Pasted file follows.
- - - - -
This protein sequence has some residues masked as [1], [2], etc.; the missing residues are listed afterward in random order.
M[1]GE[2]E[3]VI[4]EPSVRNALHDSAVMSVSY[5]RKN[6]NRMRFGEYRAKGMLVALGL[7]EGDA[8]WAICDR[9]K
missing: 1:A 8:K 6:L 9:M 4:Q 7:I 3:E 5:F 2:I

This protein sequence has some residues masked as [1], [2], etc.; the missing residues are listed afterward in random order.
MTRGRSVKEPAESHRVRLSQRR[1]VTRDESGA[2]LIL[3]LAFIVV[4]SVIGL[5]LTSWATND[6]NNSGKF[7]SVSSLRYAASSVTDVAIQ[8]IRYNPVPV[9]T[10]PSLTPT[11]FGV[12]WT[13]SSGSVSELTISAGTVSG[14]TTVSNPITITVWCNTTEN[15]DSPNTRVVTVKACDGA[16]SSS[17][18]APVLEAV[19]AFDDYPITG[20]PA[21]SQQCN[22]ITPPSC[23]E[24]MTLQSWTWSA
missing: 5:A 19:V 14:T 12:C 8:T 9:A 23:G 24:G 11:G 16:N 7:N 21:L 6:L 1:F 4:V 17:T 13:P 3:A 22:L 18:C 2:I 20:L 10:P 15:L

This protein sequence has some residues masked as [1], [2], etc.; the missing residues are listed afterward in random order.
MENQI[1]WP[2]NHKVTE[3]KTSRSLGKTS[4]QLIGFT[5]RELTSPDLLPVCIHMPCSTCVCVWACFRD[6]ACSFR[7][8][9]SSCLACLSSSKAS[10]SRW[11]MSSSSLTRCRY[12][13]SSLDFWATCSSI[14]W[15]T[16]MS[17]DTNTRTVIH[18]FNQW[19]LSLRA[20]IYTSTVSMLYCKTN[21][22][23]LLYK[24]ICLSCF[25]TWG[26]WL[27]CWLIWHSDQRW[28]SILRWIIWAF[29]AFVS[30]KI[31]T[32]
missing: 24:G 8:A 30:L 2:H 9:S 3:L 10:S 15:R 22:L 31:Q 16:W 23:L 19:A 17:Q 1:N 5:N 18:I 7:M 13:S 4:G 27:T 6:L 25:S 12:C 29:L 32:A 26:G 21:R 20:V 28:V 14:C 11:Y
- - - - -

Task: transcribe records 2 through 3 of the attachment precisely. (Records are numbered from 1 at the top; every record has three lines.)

This protein sequence has some residues masked as [1], [2], etc.; the missing residues are listed afterward in random order.
MTRGRSVKEPAESHRVRLSQRR[1]VTRDESGA[2]LIL[3]LAFIVV[4]SVIGL[5]LTSWATND[6]NNSGKF[7]SVSSLRYAASSVTDVAIQ[8]IRYNPVPV[9]T[10]PSLTPT[11]FGV[12]WT[13]SSGSVSELTISAGTVSG[14]TTVSNPITITVWCNTTEN[15]DSPNTRVVTVKACDGA[16]SSS[17][18]APVLEAV[19]AFDDYPITG[20]PA[21]SQQCN[22]ITPPSC[23]E[24]MTLQSWTWSA
missing: 5:A 19:V 14:T 12:C 8:T 9:A 23:G 24:G 11:G 16:N 7:N 21:L 6:L 1:F 4:V 17:T 13:P 3:A 22:L 18:C 2:I 20:L 10:P 15:L

This protein sequence has some residues masked as [1], [2], etc.; the missing residues are listed afterward in random order.
MENQI[1]WP[2]NHKVTE[3]KTSRSLGKTS[4]QLIGFT[5]RELTSPDLLPVCIHMPCSTCVCVWACFRD[6]ACSFR[7][8][9]SSCLACLSSSKAS[10]SRW[11]MSSSSLTRCRY[12][13]SSLDFWATCSSI[14]W[15]T[16]MS[17]DTNTRTVIH[18]FNQW[19]LSLRA[20]IYTSTVSMLYCKTN[21][22][23]LLYK[24]ICLSCF[25]TWG[26]WL[27]CWLIWHSDQRW[28]SILRWIIWAF[29]AFVS[30]KI[31]T[32]
missing: 24:G 8:A 30:L 2:H 9:S 3:L 10:S 15:R 22:L 31:Q 16:W 23:L 19:A 17:Q 1:N 5:N 18:I 7:M 13:S 4:G 27:T 6:L 25:S 12:C 29:L 32:A 26:G 21:R 20:V 28:V 14:C 11:Y